WASHINGTON — U.S. Rep. Steven Horsford, D-Nev., took to the floor of the House of Representatives Wednesday to support U.S. Rep. Dina Titus’ amendment to the Energy and Water Development and Related Agencies Appropriations Act that would strip all funding to dump nuclear waste at Yucca Mountain.
Horsford, who was elected in 2012 to Nevada’s new fourth congressional district, which includes Nye County, reminded legislators Yucca Mountain is in his district and gave them the proper pronunciation of “Nevada.”
“If we’re going to screw Nevada by bringing nuclear waste and trying to store it in our state, we should start by recognizing that the people of Nevada hold dear to what’s important to our state,” Horsford said in front of a nearly empty chamber. “I oppose efforts to fund the Yucca Mountain nuclear waste project. Any avenues for the activation of this project should be blocked.
“Potential funding for the storage of nuclear waste at Yucca Mountain should be put to better use, whether it is to reduce our deficit or fund other essential government programs. Nuclear storage at Yucca Mountain is a failed and unworkable proposal. There are investments we have made in Yucca Mountain already, as my colleague has said, some $15 billion, and we should find an appropriate, alternative use for this site. But as it stands, this is a project that has been flawed from the start, and it remains flawed today.”
“This isn’t about one political party or another. Our state has worked across the aisle for decades, from our governor, Brian Sandoval, to Senator Dean Heller, to others. So this is not a partisan issue, this is a state’s rights issue, and the people of Nevada reject you storing your nuclear waste in our backyard,” he said, while the gavel came down marking his time limit to speak.
The House Energy and Water subcommittee included $205 million for Yucca Mountain in its $34 billion spending bill for the coming fiscal year.
“All we can do is what we think is right,” committee chairman Mike Simpson, R-Idaho, said after the introduction of the bill last month. “Yucca Mountain is still the law of the land and we want (the Department of Energy) to proceed with a licensing application.”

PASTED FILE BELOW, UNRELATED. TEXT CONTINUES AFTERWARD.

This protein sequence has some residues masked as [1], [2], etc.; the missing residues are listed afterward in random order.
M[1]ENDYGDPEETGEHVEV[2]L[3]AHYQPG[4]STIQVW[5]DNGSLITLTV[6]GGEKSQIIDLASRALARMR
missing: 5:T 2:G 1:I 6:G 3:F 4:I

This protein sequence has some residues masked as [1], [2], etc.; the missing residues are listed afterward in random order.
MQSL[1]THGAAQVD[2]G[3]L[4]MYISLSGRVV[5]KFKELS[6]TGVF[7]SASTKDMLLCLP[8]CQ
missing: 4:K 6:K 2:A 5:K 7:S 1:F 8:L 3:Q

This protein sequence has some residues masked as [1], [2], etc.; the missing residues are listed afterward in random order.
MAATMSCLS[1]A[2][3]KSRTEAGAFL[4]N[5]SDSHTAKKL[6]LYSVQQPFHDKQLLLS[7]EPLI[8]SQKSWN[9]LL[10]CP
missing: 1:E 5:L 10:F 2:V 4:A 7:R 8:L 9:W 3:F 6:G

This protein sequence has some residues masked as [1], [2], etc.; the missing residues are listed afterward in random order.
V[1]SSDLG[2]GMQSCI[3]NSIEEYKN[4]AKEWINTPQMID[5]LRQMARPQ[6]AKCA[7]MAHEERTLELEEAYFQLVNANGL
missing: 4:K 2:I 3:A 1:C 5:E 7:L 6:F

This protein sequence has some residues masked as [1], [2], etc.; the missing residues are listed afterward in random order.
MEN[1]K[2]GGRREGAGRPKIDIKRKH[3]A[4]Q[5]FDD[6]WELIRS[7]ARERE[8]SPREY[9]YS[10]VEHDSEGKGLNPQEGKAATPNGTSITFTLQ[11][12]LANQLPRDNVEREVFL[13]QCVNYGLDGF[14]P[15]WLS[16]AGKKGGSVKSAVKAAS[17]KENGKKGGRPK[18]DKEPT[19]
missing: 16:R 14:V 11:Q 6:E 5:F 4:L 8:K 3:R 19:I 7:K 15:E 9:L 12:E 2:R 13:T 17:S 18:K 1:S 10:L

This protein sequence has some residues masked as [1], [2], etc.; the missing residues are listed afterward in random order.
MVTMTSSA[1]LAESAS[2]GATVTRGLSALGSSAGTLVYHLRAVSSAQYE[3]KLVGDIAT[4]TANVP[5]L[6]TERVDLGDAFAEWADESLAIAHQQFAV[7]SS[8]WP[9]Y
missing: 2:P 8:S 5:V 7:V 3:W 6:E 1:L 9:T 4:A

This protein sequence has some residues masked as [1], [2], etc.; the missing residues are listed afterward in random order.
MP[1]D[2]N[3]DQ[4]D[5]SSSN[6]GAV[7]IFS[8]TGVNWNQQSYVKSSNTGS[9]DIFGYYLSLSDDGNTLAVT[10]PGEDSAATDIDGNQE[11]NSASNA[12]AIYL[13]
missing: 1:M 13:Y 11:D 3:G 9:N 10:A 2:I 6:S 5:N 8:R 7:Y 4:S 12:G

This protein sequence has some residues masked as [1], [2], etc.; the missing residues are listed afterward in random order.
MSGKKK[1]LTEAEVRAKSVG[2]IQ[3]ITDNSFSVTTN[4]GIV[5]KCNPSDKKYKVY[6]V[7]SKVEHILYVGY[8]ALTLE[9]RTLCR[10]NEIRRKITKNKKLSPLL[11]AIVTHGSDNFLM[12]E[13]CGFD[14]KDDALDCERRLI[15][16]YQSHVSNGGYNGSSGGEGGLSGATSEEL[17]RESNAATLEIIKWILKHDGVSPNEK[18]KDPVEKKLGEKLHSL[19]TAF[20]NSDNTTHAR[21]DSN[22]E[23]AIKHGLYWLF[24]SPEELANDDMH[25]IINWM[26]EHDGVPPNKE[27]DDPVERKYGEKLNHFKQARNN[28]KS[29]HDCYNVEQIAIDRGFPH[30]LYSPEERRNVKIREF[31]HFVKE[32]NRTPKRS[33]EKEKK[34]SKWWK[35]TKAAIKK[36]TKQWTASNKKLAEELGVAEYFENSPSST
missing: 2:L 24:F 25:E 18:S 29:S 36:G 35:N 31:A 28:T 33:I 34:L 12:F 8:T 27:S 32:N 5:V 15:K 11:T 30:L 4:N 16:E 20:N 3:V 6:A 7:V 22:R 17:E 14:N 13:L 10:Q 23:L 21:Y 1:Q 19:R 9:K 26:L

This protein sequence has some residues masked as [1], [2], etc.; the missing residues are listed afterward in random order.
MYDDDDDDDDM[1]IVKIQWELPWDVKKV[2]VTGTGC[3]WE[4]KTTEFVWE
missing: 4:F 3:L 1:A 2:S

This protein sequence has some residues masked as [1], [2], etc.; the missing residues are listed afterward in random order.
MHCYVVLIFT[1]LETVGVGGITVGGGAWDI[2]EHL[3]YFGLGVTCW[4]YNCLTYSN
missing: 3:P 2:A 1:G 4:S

But U.S. Sen. Harry Reid, D-Nev., a longtime foe of the project, promised the latest attempt to revive the Yucca Mountain project “will go nowhere.” The bill contains $150 million for Energy Department nuclear waste activities that is intended to be spent mostly on Yucca Mountain, another $55 million is allocated for the Nuclear Regulatory Commission to continue licensing.
“The Nevada congressional delegation has typically taken that approach. It’s a very controversial decision locally. It’s not a surprise to us,” Nye County Nuclear Waste Project Office Director Darrell Lacy said.
Lacy said U.S. Rep. Mark Amodei, R-Nev. is the only Nevada politician who has shown any willingness to have a discussion about Yucca Mountain..
“Nye County’s position has always been we would like to see the science. We would like to see the licensing process move forward and get the scientific analysis done so we can see if it can be done safely or not. We don’t feel stripping the funding at this time from the Yucca Mountain licensing process is the way to get the questions answered,” Lacy said. “Our support has always been based on it being found safe by the experts at the NRC.”
A state panel Tuesday approved nearly $1.4 million to continue Nevada’s fight against Yucca Mountain, though the project was described as like “the walking dead.” The request for funding submitted by Attorney General Catherine Cortez-Masto and the state Agency for Nuclear Projects, was approved by the Board of Examiners, which includes Gov. Brian Sandoval and Secretary of State Ross Miller. It will go to the state Legislature Interim Finance Committee for approval.
Las Vegas Review-Journal reporter Sean Whaley and Stephens Media Washington correspondent Steven Tetreault contributed to this report.